Power Play (1994)
“I don’t want fair-I want to win.” That’s Robbie Steele’s motto in life. An ambitious, aggressive attorney with a Vancouver firm, her win-at-all costs mentality leaves her with a reputation for cutthroat practices, and lands her such nicknames as “Ice Queen” and “The Terminator” among her colleagues, not to mention the competition.
Robbie’s current challenge is getting the highest dollar possible for her client’s sale of Vancouver’s pro-hockey team. Her ace card is recruiting retired star Cody Harris to sign with the struggling team. What Robbie doesn’t count on, however, is that Harris, whose past reputation as a brawler attracted the fans, has changed- he’s become a Christian. Despite Robbie’s hard outer shell, it begins to affect her.
As the tension increases and she battles with herself to remain in control- something she’s always been able to do – she begins to realize for the first timed that maybe winning isn’t everything.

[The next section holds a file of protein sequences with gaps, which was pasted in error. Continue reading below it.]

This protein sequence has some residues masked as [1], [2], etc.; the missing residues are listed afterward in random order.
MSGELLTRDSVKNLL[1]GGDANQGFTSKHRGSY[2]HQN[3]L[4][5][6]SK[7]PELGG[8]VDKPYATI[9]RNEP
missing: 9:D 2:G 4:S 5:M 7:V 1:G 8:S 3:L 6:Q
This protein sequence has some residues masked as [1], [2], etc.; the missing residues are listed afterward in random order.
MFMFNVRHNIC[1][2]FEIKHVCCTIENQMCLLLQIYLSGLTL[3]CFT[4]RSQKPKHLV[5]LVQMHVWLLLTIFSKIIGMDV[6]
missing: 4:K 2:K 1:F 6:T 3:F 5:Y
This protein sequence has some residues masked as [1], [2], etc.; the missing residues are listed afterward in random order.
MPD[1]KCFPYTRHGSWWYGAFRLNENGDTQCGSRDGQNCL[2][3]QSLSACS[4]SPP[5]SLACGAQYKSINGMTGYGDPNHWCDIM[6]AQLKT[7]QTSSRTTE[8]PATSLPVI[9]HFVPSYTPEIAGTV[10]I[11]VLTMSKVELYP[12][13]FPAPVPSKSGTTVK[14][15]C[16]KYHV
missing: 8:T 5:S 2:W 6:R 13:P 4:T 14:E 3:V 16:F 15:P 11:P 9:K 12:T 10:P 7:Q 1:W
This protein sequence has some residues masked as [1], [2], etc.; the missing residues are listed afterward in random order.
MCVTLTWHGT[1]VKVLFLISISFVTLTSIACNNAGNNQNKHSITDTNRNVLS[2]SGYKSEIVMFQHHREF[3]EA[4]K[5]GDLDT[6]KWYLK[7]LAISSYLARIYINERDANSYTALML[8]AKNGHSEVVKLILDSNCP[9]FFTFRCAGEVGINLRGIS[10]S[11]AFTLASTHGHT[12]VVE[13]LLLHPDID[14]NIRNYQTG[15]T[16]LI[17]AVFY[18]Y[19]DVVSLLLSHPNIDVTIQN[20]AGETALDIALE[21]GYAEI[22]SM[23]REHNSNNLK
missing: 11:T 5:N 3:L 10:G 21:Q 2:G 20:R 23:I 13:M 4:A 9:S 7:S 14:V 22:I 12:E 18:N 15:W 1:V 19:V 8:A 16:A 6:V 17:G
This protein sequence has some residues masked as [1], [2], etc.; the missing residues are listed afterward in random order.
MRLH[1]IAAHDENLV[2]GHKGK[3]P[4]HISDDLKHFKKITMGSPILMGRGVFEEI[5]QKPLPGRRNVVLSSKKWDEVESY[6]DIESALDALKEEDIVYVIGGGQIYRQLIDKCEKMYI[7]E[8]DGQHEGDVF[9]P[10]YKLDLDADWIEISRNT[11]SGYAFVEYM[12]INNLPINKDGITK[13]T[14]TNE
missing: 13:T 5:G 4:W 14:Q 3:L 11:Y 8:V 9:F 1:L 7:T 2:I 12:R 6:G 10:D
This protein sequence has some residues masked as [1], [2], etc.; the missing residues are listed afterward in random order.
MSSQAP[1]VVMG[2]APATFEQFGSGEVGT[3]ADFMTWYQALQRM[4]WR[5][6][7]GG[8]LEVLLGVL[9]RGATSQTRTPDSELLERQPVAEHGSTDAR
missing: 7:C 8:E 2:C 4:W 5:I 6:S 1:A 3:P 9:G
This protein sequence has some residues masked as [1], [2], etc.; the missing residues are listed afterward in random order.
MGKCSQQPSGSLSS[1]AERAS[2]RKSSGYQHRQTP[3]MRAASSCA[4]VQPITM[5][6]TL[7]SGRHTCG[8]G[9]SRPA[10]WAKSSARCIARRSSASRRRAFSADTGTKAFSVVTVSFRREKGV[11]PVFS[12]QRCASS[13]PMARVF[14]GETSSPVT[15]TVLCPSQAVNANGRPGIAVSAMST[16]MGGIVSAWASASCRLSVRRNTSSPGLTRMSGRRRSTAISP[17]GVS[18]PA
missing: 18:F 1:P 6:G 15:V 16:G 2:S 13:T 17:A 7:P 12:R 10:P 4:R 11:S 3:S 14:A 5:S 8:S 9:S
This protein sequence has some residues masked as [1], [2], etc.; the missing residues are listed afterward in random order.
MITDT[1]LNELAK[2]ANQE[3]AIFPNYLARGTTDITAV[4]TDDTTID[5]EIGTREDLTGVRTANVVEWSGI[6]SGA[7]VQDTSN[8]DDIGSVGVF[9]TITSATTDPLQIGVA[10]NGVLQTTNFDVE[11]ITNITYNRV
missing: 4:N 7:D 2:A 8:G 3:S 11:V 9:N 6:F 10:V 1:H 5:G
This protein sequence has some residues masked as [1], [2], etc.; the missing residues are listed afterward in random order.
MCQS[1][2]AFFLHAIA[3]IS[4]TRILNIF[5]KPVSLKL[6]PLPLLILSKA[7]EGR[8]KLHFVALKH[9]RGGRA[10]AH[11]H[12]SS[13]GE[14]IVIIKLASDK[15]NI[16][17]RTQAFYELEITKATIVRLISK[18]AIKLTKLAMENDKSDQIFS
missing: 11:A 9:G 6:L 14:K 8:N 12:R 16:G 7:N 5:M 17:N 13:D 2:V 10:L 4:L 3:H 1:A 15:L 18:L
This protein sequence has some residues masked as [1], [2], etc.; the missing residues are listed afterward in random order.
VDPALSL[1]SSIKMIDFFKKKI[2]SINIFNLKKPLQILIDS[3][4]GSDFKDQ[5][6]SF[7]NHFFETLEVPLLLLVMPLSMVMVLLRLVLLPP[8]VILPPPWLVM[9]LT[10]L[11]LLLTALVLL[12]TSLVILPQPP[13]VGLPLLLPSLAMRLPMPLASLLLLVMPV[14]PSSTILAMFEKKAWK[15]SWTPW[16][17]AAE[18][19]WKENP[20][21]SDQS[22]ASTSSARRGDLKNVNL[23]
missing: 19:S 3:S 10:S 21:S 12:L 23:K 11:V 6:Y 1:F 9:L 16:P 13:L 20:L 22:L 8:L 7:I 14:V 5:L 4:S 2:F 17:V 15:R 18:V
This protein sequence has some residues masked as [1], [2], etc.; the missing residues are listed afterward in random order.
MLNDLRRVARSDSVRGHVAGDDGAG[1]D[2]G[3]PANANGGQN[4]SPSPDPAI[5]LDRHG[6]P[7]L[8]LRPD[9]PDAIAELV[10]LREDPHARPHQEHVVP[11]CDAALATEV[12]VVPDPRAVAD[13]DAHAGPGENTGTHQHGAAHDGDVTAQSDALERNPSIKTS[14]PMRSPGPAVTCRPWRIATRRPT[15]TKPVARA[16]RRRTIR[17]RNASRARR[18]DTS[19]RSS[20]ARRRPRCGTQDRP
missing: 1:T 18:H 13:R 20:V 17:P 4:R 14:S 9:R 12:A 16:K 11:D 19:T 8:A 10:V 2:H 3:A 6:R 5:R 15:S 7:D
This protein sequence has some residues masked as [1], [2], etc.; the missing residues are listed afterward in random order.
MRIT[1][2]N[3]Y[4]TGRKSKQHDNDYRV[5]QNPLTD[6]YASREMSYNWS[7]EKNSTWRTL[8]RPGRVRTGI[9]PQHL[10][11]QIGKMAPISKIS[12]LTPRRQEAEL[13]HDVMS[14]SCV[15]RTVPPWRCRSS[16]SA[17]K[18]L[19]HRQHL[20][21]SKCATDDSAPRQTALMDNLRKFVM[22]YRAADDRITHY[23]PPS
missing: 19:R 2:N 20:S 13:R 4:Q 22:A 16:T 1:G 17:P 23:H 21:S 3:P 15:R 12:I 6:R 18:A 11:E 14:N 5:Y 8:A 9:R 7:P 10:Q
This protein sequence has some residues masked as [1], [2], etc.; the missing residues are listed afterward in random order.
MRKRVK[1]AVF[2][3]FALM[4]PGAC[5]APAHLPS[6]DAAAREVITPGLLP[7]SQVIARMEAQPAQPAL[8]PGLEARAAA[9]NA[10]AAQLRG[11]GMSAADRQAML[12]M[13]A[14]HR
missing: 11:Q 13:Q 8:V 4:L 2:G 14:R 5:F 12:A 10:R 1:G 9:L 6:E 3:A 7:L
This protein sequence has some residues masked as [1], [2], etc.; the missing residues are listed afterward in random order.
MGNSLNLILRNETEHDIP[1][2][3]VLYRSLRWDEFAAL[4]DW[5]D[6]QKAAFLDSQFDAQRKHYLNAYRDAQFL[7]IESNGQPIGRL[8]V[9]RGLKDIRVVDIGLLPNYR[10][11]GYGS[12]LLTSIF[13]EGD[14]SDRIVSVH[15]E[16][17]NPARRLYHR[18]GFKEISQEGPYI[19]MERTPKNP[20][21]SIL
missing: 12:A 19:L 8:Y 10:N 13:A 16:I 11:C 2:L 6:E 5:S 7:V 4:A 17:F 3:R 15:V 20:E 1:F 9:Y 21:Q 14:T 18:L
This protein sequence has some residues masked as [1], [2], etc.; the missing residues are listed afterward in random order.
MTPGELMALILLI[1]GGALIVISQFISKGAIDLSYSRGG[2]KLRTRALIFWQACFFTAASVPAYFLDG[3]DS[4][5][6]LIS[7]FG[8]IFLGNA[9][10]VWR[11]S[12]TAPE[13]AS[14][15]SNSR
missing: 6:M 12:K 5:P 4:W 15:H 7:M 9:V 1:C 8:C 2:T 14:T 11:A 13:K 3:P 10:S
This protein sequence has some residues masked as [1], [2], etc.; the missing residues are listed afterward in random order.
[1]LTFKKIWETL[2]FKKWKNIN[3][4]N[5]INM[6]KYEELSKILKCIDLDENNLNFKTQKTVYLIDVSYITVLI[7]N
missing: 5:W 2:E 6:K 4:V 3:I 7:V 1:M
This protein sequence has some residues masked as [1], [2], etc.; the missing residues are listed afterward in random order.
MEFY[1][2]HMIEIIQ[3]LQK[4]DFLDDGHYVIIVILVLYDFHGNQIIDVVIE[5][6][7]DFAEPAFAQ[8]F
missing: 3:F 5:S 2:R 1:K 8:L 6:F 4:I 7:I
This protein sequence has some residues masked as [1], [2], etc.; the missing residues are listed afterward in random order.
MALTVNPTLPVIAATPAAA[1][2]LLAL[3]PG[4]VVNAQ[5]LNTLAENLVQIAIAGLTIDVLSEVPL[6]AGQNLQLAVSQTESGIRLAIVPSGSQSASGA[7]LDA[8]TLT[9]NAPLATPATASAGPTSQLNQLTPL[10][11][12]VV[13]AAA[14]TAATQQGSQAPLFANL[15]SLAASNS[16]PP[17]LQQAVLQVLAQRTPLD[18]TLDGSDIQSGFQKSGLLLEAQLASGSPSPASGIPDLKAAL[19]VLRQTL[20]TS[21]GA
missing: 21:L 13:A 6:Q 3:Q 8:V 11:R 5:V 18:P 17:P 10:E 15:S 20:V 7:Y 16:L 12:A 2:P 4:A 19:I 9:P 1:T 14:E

This is a well-made movie which focuses on the emptiness that life leaves us with when materialism is our only goal. Tom-boy Roberta Steele is an ambitious and head-strong attorney who knows how to get what she wants. She knows that landing hockey star Cody Harris will ensure her clients’ happiness whether the team stays in Vancouver or moves elsewhere.
Marietta Deprima is terrific as Roberta as is Ken Olandt as Cody Harris. Roberta and Cody clash when they first meet. Roberta is determined to sign Cody to a contract and Cody is thinking seriously about permanently retiring. He knows his dirty playing of the past is behind him now that he has become a Christian. However, Roberta helps remind him of his love for the game and soon he signs on with Vancouver. However, Roberta finds her boss has undermined her and her refusal to bend to God’s will begins to melt as she sees Cody’s life and faith lived out in front of her.
This movie has a strong conclusion and a great story and we are pleased to award it our Dove “Family-Approved” Seal for all ages. It might not keep the little one’s interest but those eight and up should enjoy the story.